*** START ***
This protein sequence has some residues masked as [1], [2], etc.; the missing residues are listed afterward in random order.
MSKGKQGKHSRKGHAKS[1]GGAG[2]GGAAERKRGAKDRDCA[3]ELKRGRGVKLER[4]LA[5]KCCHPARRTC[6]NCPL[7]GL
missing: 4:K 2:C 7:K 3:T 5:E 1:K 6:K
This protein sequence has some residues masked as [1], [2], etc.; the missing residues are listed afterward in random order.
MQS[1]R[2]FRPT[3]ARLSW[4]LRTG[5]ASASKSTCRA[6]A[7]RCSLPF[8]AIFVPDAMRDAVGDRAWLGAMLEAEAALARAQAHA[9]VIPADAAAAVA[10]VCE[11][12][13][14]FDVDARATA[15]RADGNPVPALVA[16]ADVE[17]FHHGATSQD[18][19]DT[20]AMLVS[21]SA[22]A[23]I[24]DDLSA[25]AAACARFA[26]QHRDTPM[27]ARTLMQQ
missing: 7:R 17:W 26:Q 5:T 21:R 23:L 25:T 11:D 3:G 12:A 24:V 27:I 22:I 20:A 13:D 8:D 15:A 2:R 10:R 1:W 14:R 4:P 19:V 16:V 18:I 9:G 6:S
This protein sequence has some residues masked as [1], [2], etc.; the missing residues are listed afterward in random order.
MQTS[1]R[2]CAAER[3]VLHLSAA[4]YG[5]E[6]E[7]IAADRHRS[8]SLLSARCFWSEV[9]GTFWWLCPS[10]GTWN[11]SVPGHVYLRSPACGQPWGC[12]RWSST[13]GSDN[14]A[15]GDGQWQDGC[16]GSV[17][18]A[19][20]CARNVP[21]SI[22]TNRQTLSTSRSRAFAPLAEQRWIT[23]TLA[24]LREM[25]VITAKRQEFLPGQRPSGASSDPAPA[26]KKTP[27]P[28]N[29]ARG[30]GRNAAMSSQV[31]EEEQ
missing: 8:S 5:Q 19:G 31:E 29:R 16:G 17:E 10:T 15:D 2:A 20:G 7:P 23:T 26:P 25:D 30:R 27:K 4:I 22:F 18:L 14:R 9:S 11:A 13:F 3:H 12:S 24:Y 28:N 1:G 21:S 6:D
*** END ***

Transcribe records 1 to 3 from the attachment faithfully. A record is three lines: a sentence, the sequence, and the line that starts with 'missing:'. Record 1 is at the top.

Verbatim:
This protein sequence has some residues masked as [1], [2], etc.; the missing residues are listed afterward in random order.
MSKGKQGKHSRKGHAKS[1]GGAG[2]GGAAERKRGAKDRDCA[3]ELKRGRGVKLER[4]LA[5]KCCHPARRTC[6]NCPL[7]GL
missing: 4:K 2:C 7:K 3:T 5:E 1:K 6:K
This protein sequence has some residues masked as [1], [2], etc.; the missing residues are listed afterward in random order.
MQS[1]R[2]FRPT[3]ARLSW[4]LRTG[5]ASASKSTCRA[6]A[7]RCSLPF[8]AIFVPDAMRDAVGDRAWLGAMLEAEAALARAQAHA[9]VIPADAAAAVA[10]VCE[11][12][13][14]FDVDARATA[15]RADGNPVPALVA[16]ADVE[17]FHHGATSQD[18][19]DT[20]AMLVS[21]SA[22]A[23]I[24]DDLSA[25]AAACARFA[26]QHRDTPM[27]ARTLMQQ
missing: 7:R 17:W 26:Q 5:T 21:R 23:L 25:T 11:D 3:G 12:A 24:V 27:I 22:I 20:A 13:D 8:D 15:A 2:R 10:R 1:W 14:R 4:P 19:V 16:V 18:I 9:G 6:S
This protein sequence has some residues masked as [1], [2], etc.; the missing residues are listed afterward in random order.
MQTS[1]R[2]CAAER[3]VLHLSAA[4]YG[5]E[6]E[7]IAADRHRS[8]SLLSARCFWSEV[9]GTFWWLCPS[10]GTWN[11]SVPGHVYLRSPACGQPWGC[12]RWSST[13]GSDN[14]A[15]GDGQWQDGC[16]GSV[17][18]A[19][20]CARNVP[21]SI[22]TNRQTLSTSRSRAFAPLAEQRWIT[23]TLA[24]LREM[25]VITAKRQEFLPGQRPSGASSDPAPA[26]KKTP[27]P[28]N[29]ARG[30]GRNAAMSSQV[31]EEEQ
missing: 8:S 5:Q 19:G 31:E 29:R 16:G 17:E 10:T 15:D 2:A 20:G 7:P 23:T 26:P 25:D 30:R 27:K 4:I 22:F 18:L 14:R 9:S 11:A 13:F 3:H 12:S 24:Y 28:N 1:G 21:S 6:D